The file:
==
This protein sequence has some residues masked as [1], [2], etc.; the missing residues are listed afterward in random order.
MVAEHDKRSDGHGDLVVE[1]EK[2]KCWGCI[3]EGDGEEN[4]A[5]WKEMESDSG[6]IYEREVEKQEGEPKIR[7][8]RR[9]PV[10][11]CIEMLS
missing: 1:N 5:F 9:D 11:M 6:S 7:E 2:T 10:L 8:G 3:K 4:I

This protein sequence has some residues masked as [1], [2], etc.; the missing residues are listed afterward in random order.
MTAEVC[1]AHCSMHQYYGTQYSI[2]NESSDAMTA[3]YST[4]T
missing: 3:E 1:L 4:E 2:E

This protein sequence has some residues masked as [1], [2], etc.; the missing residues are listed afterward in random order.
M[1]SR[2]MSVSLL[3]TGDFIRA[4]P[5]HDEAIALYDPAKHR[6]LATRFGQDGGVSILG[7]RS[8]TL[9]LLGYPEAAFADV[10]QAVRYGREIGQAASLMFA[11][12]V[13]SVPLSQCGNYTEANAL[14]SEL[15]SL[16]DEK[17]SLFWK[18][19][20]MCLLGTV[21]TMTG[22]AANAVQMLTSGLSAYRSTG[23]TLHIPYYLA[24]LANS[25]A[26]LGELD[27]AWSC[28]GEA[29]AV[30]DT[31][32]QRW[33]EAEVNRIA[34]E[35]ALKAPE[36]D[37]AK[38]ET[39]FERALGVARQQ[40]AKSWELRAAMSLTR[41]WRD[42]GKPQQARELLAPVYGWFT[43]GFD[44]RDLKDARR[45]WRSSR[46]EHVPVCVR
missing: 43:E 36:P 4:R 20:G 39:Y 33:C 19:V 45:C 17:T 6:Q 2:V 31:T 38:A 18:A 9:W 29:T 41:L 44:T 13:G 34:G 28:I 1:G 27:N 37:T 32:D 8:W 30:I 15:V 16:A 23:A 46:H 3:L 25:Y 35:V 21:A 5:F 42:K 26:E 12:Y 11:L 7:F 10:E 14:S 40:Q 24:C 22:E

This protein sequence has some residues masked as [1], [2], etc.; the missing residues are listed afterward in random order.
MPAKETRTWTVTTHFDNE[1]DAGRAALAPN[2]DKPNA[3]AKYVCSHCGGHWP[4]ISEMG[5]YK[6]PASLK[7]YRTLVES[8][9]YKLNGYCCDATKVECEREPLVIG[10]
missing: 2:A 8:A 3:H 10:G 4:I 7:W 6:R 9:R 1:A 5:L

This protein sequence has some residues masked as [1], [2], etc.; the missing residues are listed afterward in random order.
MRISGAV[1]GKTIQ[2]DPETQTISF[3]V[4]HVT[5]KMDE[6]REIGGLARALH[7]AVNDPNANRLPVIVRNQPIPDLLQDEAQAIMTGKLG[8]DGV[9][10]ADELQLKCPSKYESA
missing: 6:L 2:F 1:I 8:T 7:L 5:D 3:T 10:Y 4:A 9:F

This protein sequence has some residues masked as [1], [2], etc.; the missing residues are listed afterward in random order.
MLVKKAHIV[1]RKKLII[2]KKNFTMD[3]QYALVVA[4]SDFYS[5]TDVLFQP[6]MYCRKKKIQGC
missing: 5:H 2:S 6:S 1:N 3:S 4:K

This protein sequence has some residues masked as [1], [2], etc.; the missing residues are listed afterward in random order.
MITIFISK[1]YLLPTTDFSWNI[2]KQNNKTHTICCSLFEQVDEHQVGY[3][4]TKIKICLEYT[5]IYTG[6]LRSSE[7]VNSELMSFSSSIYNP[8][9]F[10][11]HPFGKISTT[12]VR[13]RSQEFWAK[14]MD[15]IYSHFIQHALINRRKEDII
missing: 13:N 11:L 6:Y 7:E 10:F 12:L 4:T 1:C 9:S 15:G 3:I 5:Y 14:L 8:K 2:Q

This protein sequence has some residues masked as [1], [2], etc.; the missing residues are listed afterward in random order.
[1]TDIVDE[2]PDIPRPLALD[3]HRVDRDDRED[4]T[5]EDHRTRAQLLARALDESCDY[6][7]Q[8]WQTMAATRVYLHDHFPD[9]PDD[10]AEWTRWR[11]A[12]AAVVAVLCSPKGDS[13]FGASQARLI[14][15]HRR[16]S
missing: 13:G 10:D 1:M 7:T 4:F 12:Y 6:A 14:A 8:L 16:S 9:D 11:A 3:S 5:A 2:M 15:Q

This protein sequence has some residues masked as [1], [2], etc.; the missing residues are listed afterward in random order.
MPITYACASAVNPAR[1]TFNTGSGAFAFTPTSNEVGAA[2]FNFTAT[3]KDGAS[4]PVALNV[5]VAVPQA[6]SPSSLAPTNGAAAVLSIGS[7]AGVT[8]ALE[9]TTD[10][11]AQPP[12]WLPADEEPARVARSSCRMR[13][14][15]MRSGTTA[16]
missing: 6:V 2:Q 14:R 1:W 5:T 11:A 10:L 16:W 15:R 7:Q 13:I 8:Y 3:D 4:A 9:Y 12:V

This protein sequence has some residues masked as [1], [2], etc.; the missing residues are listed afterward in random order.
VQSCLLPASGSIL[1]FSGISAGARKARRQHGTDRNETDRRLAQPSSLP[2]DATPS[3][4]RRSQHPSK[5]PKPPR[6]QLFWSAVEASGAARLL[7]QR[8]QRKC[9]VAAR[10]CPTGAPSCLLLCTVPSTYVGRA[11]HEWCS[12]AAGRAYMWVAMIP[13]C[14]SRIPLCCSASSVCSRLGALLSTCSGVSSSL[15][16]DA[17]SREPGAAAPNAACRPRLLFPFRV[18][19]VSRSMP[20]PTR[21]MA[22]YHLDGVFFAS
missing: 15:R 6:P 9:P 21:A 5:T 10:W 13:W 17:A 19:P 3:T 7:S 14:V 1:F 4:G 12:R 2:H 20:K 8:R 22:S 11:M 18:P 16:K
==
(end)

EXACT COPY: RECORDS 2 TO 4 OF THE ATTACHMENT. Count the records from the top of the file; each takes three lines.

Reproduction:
This protein sequence has some residues masked as [1], [2], etc.; the missing residues are listed afterward in random order.
MTAEVC[1]AHCSMHQYYGTQYSI[2]NESSDAMTA[3]YST[4]T
missing: 3:E 1:L 4:E 2:E

This protein sequence has some residues masked as [1], [2], etc.; the missing residues are listed afterward in random order.
M[1]SR[2]MSVSLL[3]TGDFIRA[4]P[5]HDEAIALYDPAKHR[6]LATRFGQDGGVSILG[7]RS[8]TL[9]LLGYPEAAFADV[10]QAVRYGREIGQAASLMFA[11][12]V[13]SVPLSQCGNYTEANAL[14]SEL[15]SL[16]DEK[17]SLFWK[18][19][20]MCLLGTV[21]TMTG[22]AANAVQMLTSGLSAYRSTG[23]TLHIPYYLA[24]LANS[25]A[26]LGELD[27]AWSC[28]GEA[29]AV[30]DT[31][32]QRW[33]EAEVNRIA[34]E[35]ALKAPE[36]D[37]AK[38]ET[39]FERALGVARQQ[40]AKSWELRAAMSLTR[41]WRD[42]GKPQQARELLAPVYGWFT[43]GFD[44]RDLKDARR[45]WRSSR[46]EHVPVCVR
missing: 43:E 36:P 4:R 20:G 39:Y 33:C 19:V 45:C 17:T 6:Q 2:V 31:T 38:A 18:A 9:W 29:T 41:L 44:T 13:G 34:G 28:I 1:G 27:N 37:T 32:D 8:W 30:I 15:V 16:A 23:A 46:H 3:L 25:Y 35:V 21:A 5:F 42:K 26:E 12:Y 11:L 7:F 10:E 14:S 40:Q 24:C 22:E

This protein sequence has some residues masked as [1], [2], etc.; the missing residues are listed afterward in random order.
MPAKETRTWTVTTHFDNE[1]DAGRAALAPN[2]DKPNA[3]AKYVCSHCGGHWP[4]ISEMG[5]YK[6]PASLK[7]YRTLVES[8][9]YKLNGYCCDATKVECEREPLVIG[10]
missing: 2:A 8:A 3:H 10:G 4:I 7:W 6:R 9:R 1:A 5:L